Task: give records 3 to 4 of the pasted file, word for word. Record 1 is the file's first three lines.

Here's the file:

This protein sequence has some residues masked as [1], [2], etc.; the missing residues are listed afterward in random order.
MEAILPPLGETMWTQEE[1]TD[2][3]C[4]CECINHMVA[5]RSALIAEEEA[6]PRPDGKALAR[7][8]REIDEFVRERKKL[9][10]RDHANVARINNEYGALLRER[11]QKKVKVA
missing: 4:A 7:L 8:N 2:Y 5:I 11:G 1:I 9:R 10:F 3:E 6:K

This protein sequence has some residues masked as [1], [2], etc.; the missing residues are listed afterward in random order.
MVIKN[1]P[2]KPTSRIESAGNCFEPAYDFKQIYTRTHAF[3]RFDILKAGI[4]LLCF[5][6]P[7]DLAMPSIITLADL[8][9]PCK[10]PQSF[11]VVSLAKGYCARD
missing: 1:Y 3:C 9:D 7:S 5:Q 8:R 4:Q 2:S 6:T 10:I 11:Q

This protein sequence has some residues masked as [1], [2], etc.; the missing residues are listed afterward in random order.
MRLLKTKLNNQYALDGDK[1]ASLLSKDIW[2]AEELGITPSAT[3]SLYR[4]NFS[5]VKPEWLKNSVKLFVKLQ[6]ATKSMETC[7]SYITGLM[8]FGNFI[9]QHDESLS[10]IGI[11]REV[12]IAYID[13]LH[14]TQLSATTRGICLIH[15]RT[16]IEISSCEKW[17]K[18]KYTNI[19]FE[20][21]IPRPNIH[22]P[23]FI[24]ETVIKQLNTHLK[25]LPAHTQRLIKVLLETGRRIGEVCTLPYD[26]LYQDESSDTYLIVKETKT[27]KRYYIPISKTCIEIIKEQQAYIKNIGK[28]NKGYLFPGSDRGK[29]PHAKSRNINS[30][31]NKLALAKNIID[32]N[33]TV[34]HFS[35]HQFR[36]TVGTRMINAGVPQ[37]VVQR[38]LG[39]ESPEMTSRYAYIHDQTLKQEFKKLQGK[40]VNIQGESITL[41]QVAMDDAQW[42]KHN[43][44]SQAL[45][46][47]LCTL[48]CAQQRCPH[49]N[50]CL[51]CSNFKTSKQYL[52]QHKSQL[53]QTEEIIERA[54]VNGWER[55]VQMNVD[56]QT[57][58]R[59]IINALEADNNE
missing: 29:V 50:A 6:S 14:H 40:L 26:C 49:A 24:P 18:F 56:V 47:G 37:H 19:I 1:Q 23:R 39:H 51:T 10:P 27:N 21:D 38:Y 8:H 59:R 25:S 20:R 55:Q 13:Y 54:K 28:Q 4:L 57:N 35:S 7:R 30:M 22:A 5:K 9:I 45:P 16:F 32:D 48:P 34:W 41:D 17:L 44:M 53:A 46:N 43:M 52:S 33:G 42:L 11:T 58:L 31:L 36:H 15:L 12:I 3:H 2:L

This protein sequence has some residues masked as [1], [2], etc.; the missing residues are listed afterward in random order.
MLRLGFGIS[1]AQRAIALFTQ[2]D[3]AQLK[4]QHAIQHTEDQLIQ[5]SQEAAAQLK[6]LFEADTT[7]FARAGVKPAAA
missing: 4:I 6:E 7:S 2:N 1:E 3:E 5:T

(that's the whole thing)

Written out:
This protein sequence has some residues masked as [1], [2], etc.; the missing residues are listed afterward in random order.
MRLLKTKLNNQYALDGDK[1]ASLLSKDIW[2]AEELGITPSAT[3]SLYR[4]NFS[5]VKPEWLKNSVKLFVKLQ[6]ATKSMETC[7]SYITGLM[8]FGNFI[9]QHDESLS[10]IGI[11]REV[12]IAYID[13]LH[14]TQLSATTRGICLIH[15]RT[16]IEISSCEKW[17]K[18]KYTNI[19]FE[20][21]IPRPNIH[22]P[23]FI[24]ETVIKQLNTHLK[25]LPAHTQRLIKVLLETGRRIGEVCTLPYD[26]LYQDESSDTYLIVKETKT[27]KRYYIPISKTCIEIIKEQQAYIKNIGK[28]NKGYLFPGSDRGK[29]PHAKSRNINS[30][31]NKLALAKNIID[32]N[33]TV[34]HFS[35]HQFR[36]TVGTRMINAGVPQ[37]VVQR[38]LG[39]ESPEMTSRYAYIHDQTLKQEFKKLQGK[40]VNIQGESITL[41]QVAMDDAQW[42]KHN[43][44]SQAL[45][46][47]LCTL[48]CAQQRCPH[49]N[50]CL[51]CSNFKTSKQYL[52]QHKSQL[53]QTEEIIERA[54]VNGWER[55]VQMNVD[56]QT[57][58]R[59]IINALEADNNE
missing: 29:V 50:A 6:S 14:H 40:L 26:C 49:A 24:P 18:F 56:V 47:G 37:H 19:I 1:Q 23:R 39:H 51:T 10:P 27:N 21:D 38:Y 8:H 59:R 25:S 20:R 55:Q 13:Y 54:K 28:Q 4:L 57:N 35:S 7:R 30:M 22:A 5:K 9:I 45:P 16:F 32:D 48:P 34:W 41:D 17:L 44:M 53:A 46:N 43:M 52:S 33:G 42:L 11:T 58:L 31:L 36:H 15:L 12:I 3:H 2:L

This protein sequence has some residues masked as [1], [2], etc.; the missing residues are listed afterward in random order.
MLRLGFGIS[1]AQRAIALFTQ[2]D[3]AQLK[4]QHAIQHTEDQLIQ[5]SQEAAAQLK[6]LFEADTT[7]FARAGVKPAAA
missing: 4:I 6:E 7:S 2:N 1:E 3:E 5:T